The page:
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[Stained Glass Gems] Designing Tips
February 21, 2010
Issue #015 Designing Tips
Greetings to all of my stained glass friends, and a belated Happy Valentines Day. These Stained Glass Gemshave been found during my frequent browsing and deep digging for helpful and or unusual stained glass web sites, as well as other information pertaining to stained glass. I have a long list that I will share with you over the months ahead. I do hope that there's a gem or two that will brighten your day and be helpful during your stained glass journey.
This month's ezine is going to be shorter than usual but I will be giving you some designing tips.
I have started a new web site. Many people have asked me how they can learn to do stained glass, so I've started a site called learn-to-do-stained-glass.com. You won't find much there yet, it's only 1 week old and I have a long way to go. Even the pages that are there aren't complete, so please don't judge it by what you see right now.
The help I need is for you to tell me what you would have liked to learn in a beginners class. The web site is going to be just like the beginners class I teach, but I'm sure there are things people would have liked to know right from the beginning...things that would have made life easier when they were learning. You can tell me what you'd like to see in a beginners class Here
I'll be using short videos for each technique to show the basics of how it's done. There will eventually be DVDs available for the entire course.
Stained Glass Design Tutorial and Stained Glass Patterns Both of these web sites were created by Chantel Pare. She has a ton of web sites devoted to stained glass, many of them pattern sites. If you've been to my pattern search pages, you'll find that 75% of the patterns there were designed by her.
You Design Your Own Patterns
Last week I got a Question about a design problem a lady was having. She was in a quandary about where to put the cut lines without making the panel look amateurish.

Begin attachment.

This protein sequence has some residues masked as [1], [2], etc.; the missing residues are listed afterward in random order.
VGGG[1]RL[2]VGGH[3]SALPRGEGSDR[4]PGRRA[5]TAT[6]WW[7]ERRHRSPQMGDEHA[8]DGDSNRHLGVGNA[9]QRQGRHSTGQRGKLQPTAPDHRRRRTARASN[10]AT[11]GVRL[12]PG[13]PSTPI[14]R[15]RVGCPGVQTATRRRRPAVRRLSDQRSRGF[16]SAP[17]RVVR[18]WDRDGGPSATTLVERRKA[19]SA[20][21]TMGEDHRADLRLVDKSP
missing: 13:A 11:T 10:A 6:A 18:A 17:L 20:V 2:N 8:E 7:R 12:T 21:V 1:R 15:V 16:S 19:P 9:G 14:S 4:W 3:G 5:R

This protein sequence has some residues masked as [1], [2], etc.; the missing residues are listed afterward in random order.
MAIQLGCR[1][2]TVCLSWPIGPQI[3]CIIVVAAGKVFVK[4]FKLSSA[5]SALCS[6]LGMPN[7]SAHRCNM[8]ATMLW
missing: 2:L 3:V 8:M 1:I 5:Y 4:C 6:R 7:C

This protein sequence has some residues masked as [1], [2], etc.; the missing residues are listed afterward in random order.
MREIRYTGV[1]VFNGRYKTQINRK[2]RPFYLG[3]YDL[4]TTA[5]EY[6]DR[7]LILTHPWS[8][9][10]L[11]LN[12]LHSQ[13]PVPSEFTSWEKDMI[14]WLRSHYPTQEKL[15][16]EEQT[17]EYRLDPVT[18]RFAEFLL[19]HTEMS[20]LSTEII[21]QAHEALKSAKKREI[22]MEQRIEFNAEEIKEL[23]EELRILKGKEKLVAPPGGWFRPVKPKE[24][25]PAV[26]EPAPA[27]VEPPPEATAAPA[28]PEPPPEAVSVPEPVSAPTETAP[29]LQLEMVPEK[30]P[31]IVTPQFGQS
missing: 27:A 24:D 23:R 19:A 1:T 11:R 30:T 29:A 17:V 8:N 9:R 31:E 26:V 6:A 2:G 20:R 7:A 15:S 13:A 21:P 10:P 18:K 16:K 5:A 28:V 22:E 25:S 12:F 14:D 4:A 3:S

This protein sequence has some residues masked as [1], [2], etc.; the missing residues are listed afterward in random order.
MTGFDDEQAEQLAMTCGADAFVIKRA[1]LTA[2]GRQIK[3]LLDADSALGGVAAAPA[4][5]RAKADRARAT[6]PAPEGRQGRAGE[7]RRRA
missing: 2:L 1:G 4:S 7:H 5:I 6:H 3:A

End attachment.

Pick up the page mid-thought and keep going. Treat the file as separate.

She said there would be bevels bordering the panel. Here's the design she sent me:
Here's what I did to it:
I grounded the letters by putting bevels in the middle of the design. Without the bevels, there would have been cut lines going every which way. I explained that she would need a saw to cut the larger pieces above each word. Also, if you'll notice, I removed the extra calligraphy line on the top S. Removing that line took away some excess lines that weren't necessary and it helped the S to stand out better. Then I colored in the top word just to show her how the cut lines will recede into the background.
There are other ways to ground an element in a design. If you have a single flower in the middle of a panel, you will have cut lines long cut lines going to the edge of the panel. If you break up the background into squares, rectangles or diamonds, the cut lines will have a much shorter distance to go. Put a simple border around the panel and it will look first class.
Here's and example of rectangles and borders used to ground the flowers:
If you don't feel up to drawing a design from scratch, you can take various elements from ready made patterns, put them together and have an original design. For instance, take a flower from pattern #1 and a bird from pattern #2, place them on a background with rectangles or squares, add a border and you have your own unique pattern.
And, don't forget, if you use a pattern from a book, it is only a guide...it does not have to be made exactly like the picture in the book. Change it a bit and make it your own.
I've seen my students get so upset because they've been having a problem cutting a piece of glass from a pattern. When I tell them to change the pattern so it works for them, they say something like "I can't do that because the leaf is shaped this way in the pattern and if I change it will look different".
My response is "what difference will that make. Nobody will know but you and if it makes cutting the glass easier and doesn't make the design look terrible who cares. I'll bet nobody is going to find the book you took the pattern from and compare each piece of glass to see if it's exactly the same as the picture in the pattern book"!!
Delphi Stained Glass Supplies is a place where I have bought supplies online and over the phone for many years. Some very helpful people work there, and I recommend Delphi as a reliable place to order your supplies.
Since there is occasionally some confusion, I want to clarify that an eBook is an electronic book that is downloaded on your computer. You will need Adobe Acrobat Reader to be able to read it and/or print it out.
My lead came tutorial is now available as an eBook.
It only takes a minute to order, and you can download it right away, as an Adobe PDF document. Get it today for only $9.95
Do you need a pattern resizer or a design program? I can recommend
Pattern Wizard and Rapid Resizer. They are reasonably priced and you get a fairly long free trial before you have to commit to paying for them. You have the option of buying one or the other or both.
Just in case you don't know, the Stained Glass Gems ezine is mailed out the third Sunday of every month. Be on the look out for [Stained Glass Gems] Issue 16 on Sunday, March 21th.
I want to encourage you to have fun and experiment with your glass. Try new things and different techniques. It's amazing what you can do when you "think outside the box."
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